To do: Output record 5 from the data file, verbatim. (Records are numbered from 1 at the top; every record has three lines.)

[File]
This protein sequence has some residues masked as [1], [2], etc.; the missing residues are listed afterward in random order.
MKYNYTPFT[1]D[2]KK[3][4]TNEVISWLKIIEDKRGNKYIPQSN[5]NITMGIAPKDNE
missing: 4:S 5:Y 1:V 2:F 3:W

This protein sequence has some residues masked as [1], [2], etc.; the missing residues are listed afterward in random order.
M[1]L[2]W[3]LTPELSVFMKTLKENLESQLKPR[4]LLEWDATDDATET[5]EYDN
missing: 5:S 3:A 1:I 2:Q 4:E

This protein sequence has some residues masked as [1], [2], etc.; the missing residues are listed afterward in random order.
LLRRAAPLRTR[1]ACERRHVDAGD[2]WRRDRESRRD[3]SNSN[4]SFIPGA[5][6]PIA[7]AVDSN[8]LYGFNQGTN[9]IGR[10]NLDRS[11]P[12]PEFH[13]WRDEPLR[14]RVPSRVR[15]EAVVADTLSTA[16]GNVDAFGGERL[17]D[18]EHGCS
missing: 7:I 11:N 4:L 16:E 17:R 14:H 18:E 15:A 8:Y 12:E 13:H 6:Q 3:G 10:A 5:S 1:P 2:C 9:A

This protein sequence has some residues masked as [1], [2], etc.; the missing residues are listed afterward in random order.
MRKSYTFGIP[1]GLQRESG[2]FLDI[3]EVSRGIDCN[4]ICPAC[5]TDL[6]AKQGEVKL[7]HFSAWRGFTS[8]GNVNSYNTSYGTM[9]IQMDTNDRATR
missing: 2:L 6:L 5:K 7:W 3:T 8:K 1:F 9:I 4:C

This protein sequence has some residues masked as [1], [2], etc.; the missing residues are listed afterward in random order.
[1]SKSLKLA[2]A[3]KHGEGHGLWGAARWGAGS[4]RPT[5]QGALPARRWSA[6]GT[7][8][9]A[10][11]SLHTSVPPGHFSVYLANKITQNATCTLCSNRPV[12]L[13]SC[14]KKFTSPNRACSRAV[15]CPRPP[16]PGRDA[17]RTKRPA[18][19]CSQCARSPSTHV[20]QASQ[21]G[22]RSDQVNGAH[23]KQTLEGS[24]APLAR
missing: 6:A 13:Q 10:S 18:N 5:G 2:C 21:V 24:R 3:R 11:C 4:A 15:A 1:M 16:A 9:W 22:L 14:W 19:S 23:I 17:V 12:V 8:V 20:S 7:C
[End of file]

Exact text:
This protein sequence has some residues masked as [1], [2], etc.; the missing residues are listed afterward in random order.
[1]SKSLKLA[2]A[3]KHGEGHGLWGAARWGAGS[4]RPT[5]QGALPARRWSA[6]GT[7][8][9]A[10][11]SLHTSVPPGHFSVYLANKITQNATCTLCSNRPV[12]L[13]SC[14]KKFTSPNRACSRAV[15]CPRPP[16]PGRDA[17]RTKRPA[18][19]CSQCARSPSTHV[20]QASQ[21]G[22]RSDQVNGAH[23]KQTLEGS[24]APLAR
missing: 6:A 13:Q 10:S 18:N 5:G 2:C 21:V 24:R 3:R 11:C 4:A 15:A 1:M 16:A 9:W 22:L 14:W 19:S 23:I 17:V 12:V 8:V 20:S 7:C